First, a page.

Production[edit]

Angela Bassett, nominated for an Academy Award for her portrayal of Tina Turner

Halle Berry, Whitney Houston, Robin Givens, Pam Grier, Vanessa L. Williams and Janet Jackson were all considered for the role of Tina Turner.[3] It was Whitney Houston who was actually offered/received the role, but had to decline due to imminent maternity. Jenifer Lewis, who plays Tina's mother in this film, originally auditioned to play Tina Turner. Lewis is only one year older than Bassett.

Laurence Fishburne was offered the role of Ike Turner five times and turned it down each time. When he found out that Angela Bassett was cast as Tina Turner, he changed his mind.[4]

All the Ike and Tina Turner songs used in the film were newly re-recorded versions featuring Tina Turner covering her own songs. On "Proud Mary", Laurence Fishburne sings Ike Turner's parts. For Tina Turner's solo recordings the original masters were used, including the Phil Spector-produced "River Deep - Mountain High".

In his autobiography Taking Back My Name, Ike Turner claims the movie damaged his reputation immensely and attacks many of the scenes for being either not strictly accurate or completely fabricated.

Bassett was injured while filming the first spousal abuse sequence. She fell off the back of a high-rise sofa, put her hands out to reduce the impact and suffered a hairline fracture of her right hand. She only tried the stunt fall once, and footage leading up to the mishap appears in the film.

Actress Vanessa Bell Calloway, who plays the fictional character of Jackie, was wary of chanting the Buddhist words because of her strong Christian faith. Director Brian Gibson allowed her to form the words with her lips silently during filming and added the words with a voice double in post-production. She also appeared alongside Tina in the music video of "What's Love Got to Do with It".

Reception[edit]

The movie gained a mostly positive reception from critics.[5][6][7][8] It currently holds a 96% "fresh" rating on Rotten Tomatoes based on 49 reviews with the consensus: "With a fascinating real-life story and powerhouse performances from Angela Bassett and Laurence Fishburne, What's Love Got to Do with It is a can't miss biopic." Ike Turner complained it was an inaccurate portrayal of him.[9]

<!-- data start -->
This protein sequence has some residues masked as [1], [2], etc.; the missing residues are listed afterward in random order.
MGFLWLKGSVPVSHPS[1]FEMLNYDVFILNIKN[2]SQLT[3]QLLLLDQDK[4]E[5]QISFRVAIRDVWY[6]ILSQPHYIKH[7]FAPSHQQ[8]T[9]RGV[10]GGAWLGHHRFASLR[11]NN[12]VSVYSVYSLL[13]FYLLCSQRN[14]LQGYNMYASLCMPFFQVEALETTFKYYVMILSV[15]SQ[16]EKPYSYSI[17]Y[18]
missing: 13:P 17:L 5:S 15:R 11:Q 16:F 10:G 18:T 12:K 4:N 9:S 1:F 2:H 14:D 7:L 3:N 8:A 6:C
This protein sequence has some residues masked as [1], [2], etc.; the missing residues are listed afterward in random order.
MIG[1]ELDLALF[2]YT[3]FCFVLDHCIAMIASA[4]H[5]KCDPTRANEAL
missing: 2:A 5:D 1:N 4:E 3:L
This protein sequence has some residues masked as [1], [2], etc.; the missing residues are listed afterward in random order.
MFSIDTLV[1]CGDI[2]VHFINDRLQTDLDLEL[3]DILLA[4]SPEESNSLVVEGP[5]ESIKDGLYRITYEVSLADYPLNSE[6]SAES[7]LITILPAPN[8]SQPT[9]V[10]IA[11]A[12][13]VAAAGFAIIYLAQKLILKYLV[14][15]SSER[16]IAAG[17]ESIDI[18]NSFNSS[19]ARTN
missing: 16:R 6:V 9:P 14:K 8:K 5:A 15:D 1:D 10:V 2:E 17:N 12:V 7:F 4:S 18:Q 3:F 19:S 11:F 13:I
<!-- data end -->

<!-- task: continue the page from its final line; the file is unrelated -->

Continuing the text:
References[edit]

  1. ^ "SUMMER SNEAKS : Tina Turner's Story Through a Disney Prism : The singer's film biography, 'What's Love Got to Do With It,' focuses on her turbulent relationship with her mentor and ex-husband Ike Turner as well as her triumphant comeback - Los Angeles Times". Articles.latimes.com. 1993-05-16. Retrieved 2013-10-05. 
  2. ^ Seymour, Gene (1995-12-22). "Angela Bassett: Grounded--and Soaring as an Actress : After Vampires, Strange Days, the Film Star Can 'Exhale'". The Los Angeles Times. Retrieved 2010-12-22. 
  3. ^ "SUMMER SNEAKS : Tina Turner's Story Through a Disney Prism : The singer's film biography, 'What's Love Got to Do With It,' focuses on her turbulent relationship with her mentor and ex-husband Ike Turner as well as her triumphant comeback - Los Angeles Times". Articles.latimes.com/2. 1993-05-16. Retrieved 2013-10-06. 
  4. ^ "SUMMER SNEAKS : Tina Turner's Story Through a Disney Prism : The singer's film biography, 'What's Love Got to Do With It,' focuses on her turbulent relationship with her mentor and ex-husband Ike Turner as well as her triumphant comeback - Los Angeles Times". Articles.latimes.com/2. 1993-05-16. Retrieved 2013-10-06. 
  5. ^ "Tina turns tumultuous life into 'Love' - Baltimore Sun". Articles.baltimoresun.com. 1993-06-18. Retrieved 2013-10-05. 
  6. ^ "Tina Turner Story Tunes In To The Rhythms Of Real Life - Chicago Tribune". Articles.chicagotribune.com. 1993-06-11. Retrieved 2013-10-05. 
  7. ^ "MOVIE REVIEW : 'Love': Playing It Nice and Rough : Exceptional Acting Powers Story of Up and Downs of Ike and Tina Turner - Los Angeles Times". Articles.latimes.com. 1993-06-09. Retrieved 2013-10-05. 
  8. ^ Rickey, Carrie (1994-03-24). "For Pop Queen Tina Turner, Life Was Never, Ever Nice And Easy - Philly.com". Articles.philly.com. Retrieved 2013-10-05. 
  9. ^ "Q&A WITH IKE TURNER : 'I Was the One Who Turned Her Into Tina Turner' - Los Angeles Times". Articles.latimes.com. 1993-06-24. Retrieved 2013-10-05. 

External links[edit]